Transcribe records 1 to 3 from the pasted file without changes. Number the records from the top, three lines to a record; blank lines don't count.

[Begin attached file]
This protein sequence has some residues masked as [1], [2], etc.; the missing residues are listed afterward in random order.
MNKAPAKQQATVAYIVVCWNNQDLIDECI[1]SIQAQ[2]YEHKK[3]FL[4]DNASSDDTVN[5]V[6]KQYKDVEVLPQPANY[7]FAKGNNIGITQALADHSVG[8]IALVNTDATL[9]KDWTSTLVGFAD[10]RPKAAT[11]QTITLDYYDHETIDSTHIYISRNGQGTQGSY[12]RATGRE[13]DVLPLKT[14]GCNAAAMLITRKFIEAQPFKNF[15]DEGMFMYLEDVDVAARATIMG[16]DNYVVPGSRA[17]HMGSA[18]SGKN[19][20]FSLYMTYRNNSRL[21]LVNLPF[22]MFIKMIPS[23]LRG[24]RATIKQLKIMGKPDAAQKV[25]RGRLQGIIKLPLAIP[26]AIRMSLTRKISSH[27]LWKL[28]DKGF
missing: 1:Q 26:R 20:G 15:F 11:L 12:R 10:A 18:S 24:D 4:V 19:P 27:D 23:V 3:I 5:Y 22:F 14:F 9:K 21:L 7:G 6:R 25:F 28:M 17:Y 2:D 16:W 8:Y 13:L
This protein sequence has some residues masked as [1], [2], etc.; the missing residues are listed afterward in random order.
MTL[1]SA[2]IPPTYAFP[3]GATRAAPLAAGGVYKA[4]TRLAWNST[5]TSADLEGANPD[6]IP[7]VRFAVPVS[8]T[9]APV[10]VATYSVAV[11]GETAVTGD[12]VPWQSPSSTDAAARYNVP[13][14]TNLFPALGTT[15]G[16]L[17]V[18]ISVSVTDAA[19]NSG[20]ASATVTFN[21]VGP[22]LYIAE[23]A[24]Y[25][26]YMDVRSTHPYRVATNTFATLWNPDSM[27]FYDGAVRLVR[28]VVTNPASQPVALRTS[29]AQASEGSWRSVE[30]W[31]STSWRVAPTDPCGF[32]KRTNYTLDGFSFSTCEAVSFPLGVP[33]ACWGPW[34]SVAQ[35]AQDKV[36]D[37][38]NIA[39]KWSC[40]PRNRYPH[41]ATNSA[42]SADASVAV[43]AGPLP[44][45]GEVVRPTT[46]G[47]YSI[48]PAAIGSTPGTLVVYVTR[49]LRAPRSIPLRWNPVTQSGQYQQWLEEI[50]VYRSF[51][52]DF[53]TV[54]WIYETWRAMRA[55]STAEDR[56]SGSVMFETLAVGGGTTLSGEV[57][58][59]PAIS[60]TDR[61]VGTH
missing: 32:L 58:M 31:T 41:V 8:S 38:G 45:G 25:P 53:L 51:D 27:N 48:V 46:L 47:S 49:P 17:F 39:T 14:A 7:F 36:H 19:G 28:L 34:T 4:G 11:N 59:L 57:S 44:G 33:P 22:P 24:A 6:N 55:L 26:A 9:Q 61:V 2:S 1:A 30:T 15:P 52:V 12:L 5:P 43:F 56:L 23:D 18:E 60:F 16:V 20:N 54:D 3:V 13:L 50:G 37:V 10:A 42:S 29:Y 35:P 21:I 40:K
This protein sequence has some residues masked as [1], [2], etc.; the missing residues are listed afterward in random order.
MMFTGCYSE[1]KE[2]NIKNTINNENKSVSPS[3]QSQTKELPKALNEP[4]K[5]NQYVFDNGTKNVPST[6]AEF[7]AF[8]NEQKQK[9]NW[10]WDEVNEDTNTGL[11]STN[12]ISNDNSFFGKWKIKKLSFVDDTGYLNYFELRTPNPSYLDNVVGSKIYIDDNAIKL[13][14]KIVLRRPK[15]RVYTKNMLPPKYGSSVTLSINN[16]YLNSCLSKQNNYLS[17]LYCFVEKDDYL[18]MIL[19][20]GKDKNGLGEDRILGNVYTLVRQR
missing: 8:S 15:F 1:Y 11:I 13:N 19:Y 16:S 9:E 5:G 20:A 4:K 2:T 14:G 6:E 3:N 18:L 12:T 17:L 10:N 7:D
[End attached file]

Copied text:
This protein sequence has some residues masked as [1], [2], etc.; the missing residues are listed afterward in random order.
MNKAPAKQQATVAYIVVCWNNQDLIDECI[1]SIQAQ[2]YEHKK[3]FL[4]DNASSDDTVN[5]V[6]KQYKDVEVLPQPANY[7]FAKGNNIGITQALADHSVG[8]IALVNTDATL[9]KDWTSTLVGFAD[10]RPKAAT[11]QTITLDYYDHETIDSTHIYISRNGQGTQGSY[12]RATGRE[13]DVLPLKT[14]GCNAAAMLITRKFIEAQPFKNF[15]DEGMFMYLEDVDVAARATIMG[16]DNYVVPGSRA[17]HMGSA[18]SGKN[19][20]FSLYMTYRNNSRL[21]LVNLPF[22]MFIKMIPS[23]LRG[24]RATIKQLKIMGKPDAAQKV[25]RGRLQGIIKLPLAIP[26]AIRMSLTRKISSH[27]LWKL[28]DKGF
missing: 1:Q 26:R 20:G 15:F 11:L 12:R 10:A 18:S 24:D 4:V 19:P 27:D 23:V 3:I 5:Y 22:F 14:F 9:K 21:L 7:G 6:R 25:F 28:M 17:Y 2:D 16:W 8:Y 13:L
This protein sequence has some residues masked as [1], [2], etc.; the missing residues are listed afterward in random order.
MTL[1]SA[2]IPPTYAFP[3]GATRAAPLAAGGVYKA[4]TRLAWNST[5]TSADLEGANPD[6]IP[7]VRFAVPVS[8]T[9]APV[10]VATYSVAV[11]GETAVTGD[12]VPWQSPSSTDAAARYNVP[13][14]TNLFPALGTT[15]G[16]L[17]V[18]ISVSVTDAA[19]NSG[20]ASATVTFN[21]VGP[22]LYIAE[23]A[24]Y[25][26]YMDVRSTHPYRVATNTFATLWNPDSM[27]FYDGAVRLVR[28]VVTNPASQPVALRTS[29]AQASEGSWRSVE[30]W[31]STSWRVAPTDPCGF[32]KRTNYTLDGFSFSTCEAVSFPLGVP[33]ACWGPW[34]SVAQ[35]AQDKV[36]D[37][38]NIA[39]KWSC[40]PRNRYPH[41]ATNSA[42]SADASVAV[43]AGPLP[44][45]GEVVRPTT[46]G[47]YSI[48]PAAIGSTPGTLVVYVTR[49]LRAPRSIPLRWNPVTQSGQYQQWLEEI[50]VYRSF[51][52]DF[53]TV[54]WIYETWRAMRA[55]STAEDR[56]SGSVMFETLAVGGGTTLSGEV[57][58][59]PAIS[60]TDR[61]VGTH
missing: 32:L 58:M 31:T 41:V 8:S 38:G 45:G 25:P 53:L 51:D 27:N 48:V 46:L 47:S 49:P 17:F 39:T 14:A 7:F 36:H 19:G 28:L 34:T 4:G 11:N 59:L 57:S 44:G 33:P 22:P 24:A 6:N 55:L 26:A 9:Q 61:V 2:S 1:A 30:T 15:P 52:V 12:L 5:P 43:F 56:L 23:D 18:E 60:F 16:V 20:N 54:D 3:V 13:L 50:G 37:V 10:A 42:S 29:Y 35:P 21:I 40:K
This protein sequence has some residues masked as [1], [2], etc.; the missing residues are listed afterward in random order.
MMFTGCYSE[1]KE[2]NIKNTINNENKSVSPS[3]QSQTKELPKALNEP[4]K[5]NQYVFDNGTKNVPST[6]AEF[7]AF[8]NEQKQK[9]NW[10]WDEVNEDTNTGL[11]STN[12]ISNDNSFFGKWKIKKLSFVDDTGYLNYFELRTPNPSYLDNVVGSKIYIDDNAIKL[13][14]KIVLRRPK[15]RVYTKNMLPPKYGSSVTLSINN[16]YLNSCLSKQNNYLS[17]LYCFVEKDDYL[18]MIL[19][20]GKDKNGLGEDRILGNVYTLVRQR
missing: 8:S 15:F 1:Y 11:I 13:N 19:Y 16:S 9:E 5:G 20:A 4:K 2:T 14:G 6:E 3:N 18:L 12:T 17:L 10:N 7:D